8 inch floppy head pad adjustment

Jeffrey S. Worley technoid6502 at gmail.com
Fri Oct 9 15:02:20 CDT 2020

I've not worked on 8" floppy drives, but have on tons of 5.25" single-
sided drives.  Older single-sided ones (usually 35-track from the 70's)
had load solenoids for the pressure pads, as with a double-sided unit.

The pad is to provide good contact between the media surface and the
head beneath.  I think older media must have ablated more than latter-
day media does, as it is rare to find a single-sided 5.25" drive with a
load solenoid.  The pad is always in contact whenever the drive door is
closed.  Double-sided drives of course retained the head-load solenoid
for some years, but eventually those were done away with.  So, I think
that unless you are using a drive 24/7, a pad in contact with the disk
should not be a serious concern.  That the pad IS properly in contact
is important of course, and pads should be inspected to see that there
is enough 'meat' left on them to provide the pressure needed.  Aft of
the pad, at the base of the head-sled pressure arm is a notch into
which the end of the spring rides.  Close examination of the sled will
probably show some higher and lower notches into which you can move the
end of the spring, to provide more or less pressure as needed, to tune
a particular drive.

In the old days, someone running a drive on a BBS or other heavy
application might wear a pad out.  We'd just steal one from a cassette
tape and stick it on the arm.  The cassette tape pad was square and the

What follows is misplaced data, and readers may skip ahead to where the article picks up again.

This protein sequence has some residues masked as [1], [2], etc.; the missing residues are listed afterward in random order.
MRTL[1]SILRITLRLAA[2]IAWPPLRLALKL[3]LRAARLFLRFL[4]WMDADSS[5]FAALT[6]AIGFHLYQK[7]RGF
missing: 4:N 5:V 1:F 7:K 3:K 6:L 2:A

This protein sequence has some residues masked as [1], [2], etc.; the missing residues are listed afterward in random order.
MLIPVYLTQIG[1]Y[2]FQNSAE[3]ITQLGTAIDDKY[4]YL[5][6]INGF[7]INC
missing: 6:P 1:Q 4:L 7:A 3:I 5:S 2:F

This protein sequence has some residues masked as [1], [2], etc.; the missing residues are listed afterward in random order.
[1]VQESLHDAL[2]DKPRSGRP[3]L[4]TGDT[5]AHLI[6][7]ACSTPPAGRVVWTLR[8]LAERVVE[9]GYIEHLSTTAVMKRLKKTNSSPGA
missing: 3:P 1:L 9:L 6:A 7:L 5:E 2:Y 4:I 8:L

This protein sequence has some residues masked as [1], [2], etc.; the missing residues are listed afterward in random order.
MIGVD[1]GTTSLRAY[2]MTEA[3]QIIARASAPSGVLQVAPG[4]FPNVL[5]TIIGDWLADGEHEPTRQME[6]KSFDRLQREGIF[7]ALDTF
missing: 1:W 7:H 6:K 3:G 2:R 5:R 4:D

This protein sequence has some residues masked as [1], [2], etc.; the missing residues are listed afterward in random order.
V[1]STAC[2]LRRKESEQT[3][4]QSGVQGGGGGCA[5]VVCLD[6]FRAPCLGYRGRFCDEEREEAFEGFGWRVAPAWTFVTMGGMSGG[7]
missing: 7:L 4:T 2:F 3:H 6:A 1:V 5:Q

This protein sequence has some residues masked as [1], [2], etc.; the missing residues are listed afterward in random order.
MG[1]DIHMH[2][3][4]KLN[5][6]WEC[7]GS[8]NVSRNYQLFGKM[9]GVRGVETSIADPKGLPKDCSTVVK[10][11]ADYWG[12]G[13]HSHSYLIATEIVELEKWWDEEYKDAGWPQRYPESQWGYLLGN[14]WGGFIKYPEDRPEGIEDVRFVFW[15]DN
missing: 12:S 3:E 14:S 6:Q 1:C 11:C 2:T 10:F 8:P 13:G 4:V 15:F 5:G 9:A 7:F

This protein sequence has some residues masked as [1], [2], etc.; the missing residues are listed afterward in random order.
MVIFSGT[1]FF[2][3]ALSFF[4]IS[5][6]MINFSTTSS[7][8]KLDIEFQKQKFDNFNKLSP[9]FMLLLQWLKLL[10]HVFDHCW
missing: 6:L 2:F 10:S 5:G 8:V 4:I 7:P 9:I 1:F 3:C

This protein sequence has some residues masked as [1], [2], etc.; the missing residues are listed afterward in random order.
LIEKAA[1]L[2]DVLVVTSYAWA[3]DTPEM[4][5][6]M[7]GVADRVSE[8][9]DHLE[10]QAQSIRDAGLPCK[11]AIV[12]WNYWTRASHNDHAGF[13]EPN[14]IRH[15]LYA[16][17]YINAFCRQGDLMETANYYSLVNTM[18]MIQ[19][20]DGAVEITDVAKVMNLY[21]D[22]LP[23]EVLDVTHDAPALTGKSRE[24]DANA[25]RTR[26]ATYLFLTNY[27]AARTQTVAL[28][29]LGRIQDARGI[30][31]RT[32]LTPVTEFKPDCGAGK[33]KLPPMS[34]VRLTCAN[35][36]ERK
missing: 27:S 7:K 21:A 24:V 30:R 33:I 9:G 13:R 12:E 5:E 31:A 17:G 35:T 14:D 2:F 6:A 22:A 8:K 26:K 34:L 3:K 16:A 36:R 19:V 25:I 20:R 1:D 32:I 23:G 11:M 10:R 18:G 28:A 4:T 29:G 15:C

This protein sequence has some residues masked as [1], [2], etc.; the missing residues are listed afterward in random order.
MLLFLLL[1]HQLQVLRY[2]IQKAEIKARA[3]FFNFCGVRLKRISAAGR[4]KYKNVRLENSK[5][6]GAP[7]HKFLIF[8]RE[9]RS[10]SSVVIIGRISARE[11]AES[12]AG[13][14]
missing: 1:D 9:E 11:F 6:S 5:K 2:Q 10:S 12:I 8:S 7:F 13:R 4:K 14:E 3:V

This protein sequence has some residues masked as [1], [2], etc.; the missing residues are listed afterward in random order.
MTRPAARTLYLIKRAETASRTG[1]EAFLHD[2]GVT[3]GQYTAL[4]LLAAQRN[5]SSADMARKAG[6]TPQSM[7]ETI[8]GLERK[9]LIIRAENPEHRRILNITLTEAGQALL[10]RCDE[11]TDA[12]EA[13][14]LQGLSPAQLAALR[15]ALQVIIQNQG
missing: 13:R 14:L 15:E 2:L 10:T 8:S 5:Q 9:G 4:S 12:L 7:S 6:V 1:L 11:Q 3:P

originals were round, but it never seemed to make any difference.
 These days there are no cassettes floating around to cannibalize, so I
buy felt pads for furniture from Amazon, trim them with a razor and
stick them on a drive I'm refurbishing.  Atari, Commodore, Tandy...
 Many of the 80's 8-bits used this very scheme on their single-sided
drives and this solution is good for all of them.

I had someone insist to me recently that the felt pads I was buying
were acrylic and the originals were Rabbit Hair and that it was crucial
that the replacements be made of rabbit hair.  In practice, and that is
40 years of practice, any old pad will do just fine.  If it looks like
the right thing it will serve the purpose.   Just pick off  the old nub
of a pad and stick on your newly cut one and go.

Common faults I've been noticing are that disk drives made in the 70's,
80's, and 90's are failing in common ways.  I attribute these failures
mostly to lack of lubrication.  After 30 years they get a bit gummy and
the actuators have to work harder to move the head sled, which puts a
greater load on the darlington drivers which power the actuators, which
causes the drivers to fail.  Replacing the drivers will often restore
the drive to working order, but they will fail again in short order if
the original probelm is not resolved.  I simply clean the rails and
stepper bands, touch a little wd40 to the rails to free the head sled,
cycle the head back and forth a buncha times manually to exercise it
and distribute the lubricant, then follow that will a little white
lithium grease for a longer-lived lube.  Not only will the drive run
better and a lot quieter when lubricated, the loads on the actuators
and their associated electronics are greatly reduced, making for a
like-new drive.

The second thing that is happening quite often is electrolytic
capacitors are failing, leaking or not.  I had a pair of drives the
other day which made quite a racket when spinning free even without
media installed.  Replacing the electrolytics on the spindle motor's
board got rid of the noise and made it possible to properly tune the
RPM's, which had been just all over the map.



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